Paying the Price of Admission

It was my ex-wife Sarah who introduced me to Dan Savage many years ago. She use to listen to his radio show and podcasts about life and relationships. Ever since I have kept a ear out for his insightful notes on relationships and life.

Paying the price of admission is a fascinating idea.

…the personal sacrifices, large and small, that make long-term relationships possible. For some, the price of admission—what it costs to ride a particular ride—includes “taming one’s sexual desire for the sake of another.”

I would say this is the compromise, but it always sounds like a negative thing. And to be fair theres a lot of negativity towards compromises.

The price of admission sounds a lot more like a neutral and when ever I hear it, I think roller coasters and that can’t be a bad thing…. *smile*

The other thing I find fascinating about the price of admission is the notion of act as if or fake it till you make it.

…the idea is to go through the routines of life as if one were enjoying them, despite the fact that initially it feels forced, and continue doing this until the happiness becomes real. This is an example of a positive feedback loop.

Its makes clear sense when thinking about one person but is really interesting when thinking both people in a relationship is doing this for the benefit of their partner first and themselves secondly.

BA site compromised, again?

British Airways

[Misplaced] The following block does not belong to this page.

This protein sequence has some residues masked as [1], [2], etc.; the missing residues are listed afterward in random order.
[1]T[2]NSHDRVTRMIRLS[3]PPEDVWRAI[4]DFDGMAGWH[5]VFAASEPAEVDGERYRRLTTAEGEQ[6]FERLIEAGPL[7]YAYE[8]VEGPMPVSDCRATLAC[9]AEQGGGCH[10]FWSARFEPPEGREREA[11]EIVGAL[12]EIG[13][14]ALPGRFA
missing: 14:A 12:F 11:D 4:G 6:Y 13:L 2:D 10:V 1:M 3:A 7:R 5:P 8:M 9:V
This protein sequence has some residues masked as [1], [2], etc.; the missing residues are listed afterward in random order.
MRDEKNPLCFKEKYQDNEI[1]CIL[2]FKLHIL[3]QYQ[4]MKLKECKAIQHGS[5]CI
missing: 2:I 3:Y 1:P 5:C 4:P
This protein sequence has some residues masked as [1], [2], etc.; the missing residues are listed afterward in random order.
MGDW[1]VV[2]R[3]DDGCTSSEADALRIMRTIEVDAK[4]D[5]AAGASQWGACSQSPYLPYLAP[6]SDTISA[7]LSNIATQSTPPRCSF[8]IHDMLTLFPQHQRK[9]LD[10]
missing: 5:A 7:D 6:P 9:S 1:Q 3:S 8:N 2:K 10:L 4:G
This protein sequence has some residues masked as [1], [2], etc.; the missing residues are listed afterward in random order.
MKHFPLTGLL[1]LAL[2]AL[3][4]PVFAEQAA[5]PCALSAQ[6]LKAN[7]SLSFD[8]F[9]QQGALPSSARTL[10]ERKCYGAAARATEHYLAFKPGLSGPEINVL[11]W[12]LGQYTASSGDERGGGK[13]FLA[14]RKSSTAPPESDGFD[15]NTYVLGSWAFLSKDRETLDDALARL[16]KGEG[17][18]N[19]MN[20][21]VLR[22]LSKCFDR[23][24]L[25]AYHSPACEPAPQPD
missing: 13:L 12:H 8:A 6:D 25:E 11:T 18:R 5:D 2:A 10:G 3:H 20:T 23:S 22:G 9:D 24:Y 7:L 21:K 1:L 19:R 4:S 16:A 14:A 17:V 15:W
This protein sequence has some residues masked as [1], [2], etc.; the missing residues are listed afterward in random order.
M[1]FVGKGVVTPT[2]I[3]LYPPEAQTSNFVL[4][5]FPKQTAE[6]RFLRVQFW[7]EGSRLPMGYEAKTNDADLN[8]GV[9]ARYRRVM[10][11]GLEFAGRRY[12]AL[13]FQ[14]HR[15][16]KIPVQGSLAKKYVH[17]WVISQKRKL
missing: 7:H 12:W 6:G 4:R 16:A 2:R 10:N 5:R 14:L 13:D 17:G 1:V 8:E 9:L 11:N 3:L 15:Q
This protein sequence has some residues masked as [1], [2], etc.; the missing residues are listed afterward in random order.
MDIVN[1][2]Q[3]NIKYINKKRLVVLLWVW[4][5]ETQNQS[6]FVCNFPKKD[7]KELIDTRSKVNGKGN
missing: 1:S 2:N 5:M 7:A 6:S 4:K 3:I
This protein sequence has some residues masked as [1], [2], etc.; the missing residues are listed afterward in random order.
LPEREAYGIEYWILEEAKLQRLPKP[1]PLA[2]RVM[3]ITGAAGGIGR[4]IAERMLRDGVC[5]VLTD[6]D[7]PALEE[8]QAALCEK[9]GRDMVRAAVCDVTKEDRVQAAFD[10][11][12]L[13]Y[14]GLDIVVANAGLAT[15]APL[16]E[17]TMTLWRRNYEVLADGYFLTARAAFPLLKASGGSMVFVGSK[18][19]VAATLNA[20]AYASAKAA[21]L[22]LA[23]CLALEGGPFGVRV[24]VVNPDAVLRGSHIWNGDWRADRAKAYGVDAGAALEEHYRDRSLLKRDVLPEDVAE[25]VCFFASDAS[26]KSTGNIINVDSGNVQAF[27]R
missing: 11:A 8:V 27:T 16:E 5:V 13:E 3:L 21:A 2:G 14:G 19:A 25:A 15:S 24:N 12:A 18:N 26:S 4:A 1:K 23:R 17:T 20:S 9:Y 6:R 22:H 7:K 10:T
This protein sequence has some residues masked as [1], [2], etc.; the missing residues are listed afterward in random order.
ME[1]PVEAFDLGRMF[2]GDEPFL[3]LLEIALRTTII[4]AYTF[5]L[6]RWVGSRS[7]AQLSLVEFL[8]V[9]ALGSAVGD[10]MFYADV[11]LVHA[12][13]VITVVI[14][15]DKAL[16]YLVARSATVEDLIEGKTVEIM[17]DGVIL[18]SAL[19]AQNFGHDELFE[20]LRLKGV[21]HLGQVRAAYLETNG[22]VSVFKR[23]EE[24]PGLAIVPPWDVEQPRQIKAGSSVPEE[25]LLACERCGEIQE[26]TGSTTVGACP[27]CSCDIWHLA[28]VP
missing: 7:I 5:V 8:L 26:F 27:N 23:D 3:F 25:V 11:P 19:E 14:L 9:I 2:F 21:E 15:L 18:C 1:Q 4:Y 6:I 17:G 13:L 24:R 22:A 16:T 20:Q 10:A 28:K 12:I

From Slashdot yesterday, Identity Theft from Tossed Airline Boarding pass?

The Guardian newspaper has a great story about how the gathering of information for anti-terrorist passenger screening databases allowed a reporter and security guru Adam Laurie to lay the groundwork for stealing the identity of a business traveller by using his discarded boarding-pass stub. From the article: We logged on to the BA website, bought a ticket in Broers name and then, using the frequent flyer number on his boarding pass stub, without typing in a password, were given full access to all his personal details – including his passport number, the date it expired, his nationality (he is Dutch, living in the UK) and his date of birth. The system even allowed us to change the information.

So my take on it is, maybe this story is not quite what its cracked up to be. According to many Slashdotters there calling bullshit. But in the past I've also seen how easy it is to exploit BA's online system. I'm actually sure I've emailed BA over 2 years ago and maybe blogged it a while ago. See the problem I had was that my password timed out and I needed to get a eticket for the return journey. So I logged in as Sarah who had a different account then changed a few things in the URL and bingo I was able to see my account details including address, passport number, etc. Now from what I remember I couldn't get the password, but I could change it (which I did). I do remember the membership number, firstname, lastname and email address was all I needed to change the account.

I remember being so shocked at the lack of security and privicy that I tried to delete my account once I got back to the UK. I know for sure I told quite a few people about this flaw but can't quite remember exactly who. Honestly the problem seems to be when your already logged in accessing someone elses account other than your own. Anyway, I guess I should go and see if I can get my old details without a password… Hopefully some mainstream attention like this will force BA to recheck there site and maybe solve the flaw I identified all that time ago.

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